Spotify has also been largely socially transformative – through its integration with Facebook the platform began to experiment with a ‘friends’ tab – whereby users could see what their friends were listening to at any given moment. By integrating elements of social media into otherwise private listening patterns, Spotify turns ordinary users into curators – those that can recommend and help others to discover (Hagen 2016). The sharing of music also promotes a sense of belonging, relating an individual’s perception of self and identity to the wider community of peers (Van Dijck 2007). Prior to Spotify, the sharing of one’s music taste occurred through face to face interaction – or perhaps a homemade mixtape.
Interestingly, Spotify employs a ‘director of social impact’, Kerry Steib whose role is to ‘bring artists and fans together to create social change through music and Spotify’s platform’. One such example was their collaboration with eight artists to encourage students to vote – the artists sharing stories about important topics like healthcare, student debt and more.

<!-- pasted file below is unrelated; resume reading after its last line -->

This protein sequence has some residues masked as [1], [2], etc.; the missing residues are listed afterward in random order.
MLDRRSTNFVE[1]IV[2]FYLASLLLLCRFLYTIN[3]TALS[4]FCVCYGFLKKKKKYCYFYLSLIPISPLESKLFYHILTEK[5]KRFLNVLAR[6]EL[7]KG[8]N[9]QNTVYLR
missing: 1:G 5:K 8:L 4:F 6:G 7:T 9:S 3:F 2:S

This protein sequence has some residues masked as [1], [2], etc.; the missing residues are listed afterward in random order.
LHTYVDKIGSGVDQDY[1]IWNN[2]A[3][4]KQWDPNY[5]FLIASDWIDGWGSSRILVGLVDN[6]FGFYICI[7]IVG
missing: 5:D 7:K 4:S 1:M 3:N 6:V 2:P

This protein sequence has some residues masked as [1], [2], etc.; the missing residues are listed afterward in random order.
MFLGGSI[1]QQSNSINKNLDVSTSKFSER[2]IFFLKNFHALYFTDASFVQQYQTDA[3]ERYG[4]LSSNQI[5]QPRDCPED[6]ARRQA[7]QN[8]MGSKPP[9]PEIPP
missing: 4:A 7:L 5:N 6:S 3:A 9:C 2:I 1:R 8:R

One other interesting theory emerging in recent years is the impact that Spotify and the surrounding digital culture has had on song length. Attributed to the problem of ‘limitless choice,’ the concept of the micro-song is a solution to shortening attention spans. As Havalais (2008) notes, ‘the internet increases our access to information but not our capacity to consume it,’ and Spotify’s seemingly endless library of songs is a perfect example of the attention economy at work.
The transformative impact of Spotify and its revolutionary business model is undeniable. It has utilised the internet and technological advancements to disrupt previous industry models while slowing piracy and enabling consumers access to an unprecedented catalogue of music. It has changed the way artists and the industry understand consumers through its provision of Spotify insights, and overturned an economic model established decades prior. The future seems to involve streaming, but those that are coming off second best will continue to fight.